B.V.I. brought suit against Microsoft in North Carolina state court alleging numerous causes of action including tortious interference with contract and unfair trade practices under N.C.Gen.Stat. Sec. 75-1.1. Microsoft removed the action to the U.S. District Court and, subsequently, moved for summary judgment. In a very brief memorandum opinion, the district court held that there was no genuine issue of material fact and that summary judgment was proper on all issues. The district court found that Microsoft had the only IBM compatible software, so in effect the statements of Lum's letter were true, and that Microsoft had the right to contact Pace and give its opinion as to the soundness of plaintiff's operations. B.V.I. appeals arguing that genuine issues of material fact exist regarding its claims for tortious interference with contract and violation of the North Carolina Unfair Trade Practices Act.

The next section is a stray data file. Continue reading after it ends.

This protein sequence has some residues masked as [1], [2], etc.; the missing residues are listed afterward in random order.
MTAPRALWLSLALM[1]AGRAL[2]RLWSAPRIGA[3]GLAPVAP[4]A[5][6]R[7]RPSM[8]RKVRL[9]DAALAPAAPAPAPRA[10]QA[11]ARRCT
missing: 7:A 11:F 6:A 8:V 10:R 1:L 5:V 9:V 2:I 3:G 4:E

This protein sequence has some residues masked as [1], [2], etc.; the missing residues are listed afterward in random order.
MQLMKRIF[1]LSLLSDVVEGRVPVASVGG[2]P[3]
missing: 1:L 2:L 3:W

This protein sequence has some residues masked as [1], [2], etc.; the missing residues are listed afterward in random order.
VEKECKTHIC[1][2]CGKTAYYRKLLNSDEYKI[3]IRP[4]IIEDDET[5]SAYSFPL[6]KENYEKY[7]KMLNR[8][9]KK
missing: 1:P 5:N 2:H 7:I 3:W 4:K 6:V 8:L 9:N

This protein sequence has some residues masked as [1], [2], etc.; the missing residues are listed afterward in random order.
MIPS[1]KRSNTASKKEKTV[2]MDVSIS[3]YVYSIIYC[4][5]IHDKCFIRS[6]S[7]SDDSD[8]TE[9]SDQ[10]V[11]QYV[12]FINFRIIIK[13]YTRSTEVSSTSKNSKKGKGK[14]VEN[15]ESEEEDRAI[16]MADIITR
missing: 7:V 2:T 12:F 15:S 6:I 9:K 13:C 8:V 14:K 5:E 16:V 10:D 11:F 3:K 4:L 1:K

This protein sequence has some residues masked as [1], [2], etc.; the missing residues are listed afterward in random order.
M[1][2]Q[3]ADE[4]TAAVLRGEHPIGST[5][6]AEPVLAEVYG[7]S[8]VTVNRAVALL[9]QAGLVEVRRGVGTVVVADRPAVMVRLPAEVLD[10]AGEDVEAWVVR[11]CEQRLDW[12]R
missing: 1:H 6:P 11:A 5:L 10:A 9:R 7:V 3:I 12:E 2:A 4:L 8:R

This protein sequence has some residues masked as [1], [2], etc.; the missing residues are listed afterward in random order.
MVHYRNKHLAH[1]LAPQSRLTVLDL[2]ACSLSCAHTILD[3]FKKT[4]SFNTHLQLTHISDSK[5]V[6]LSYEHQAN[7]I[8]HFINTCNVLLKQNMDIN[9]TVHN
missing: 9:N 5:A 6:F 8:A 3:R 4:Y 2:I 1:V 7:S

* Summary judgment is mandated only 'against a party who fails to make a showing sufficient to establish the existence of an element essential to that party's case, and on which that party will bear the burden of proof at trial. In such a situation, there can be 'no genuine issue as to any material fact,' since a complete failure of proof concerning an essential element of the non-moving party's case necessarily renders all other facts immaterial.' Celotex Corp. v. Catrett, 477 U.S. ---- (1986).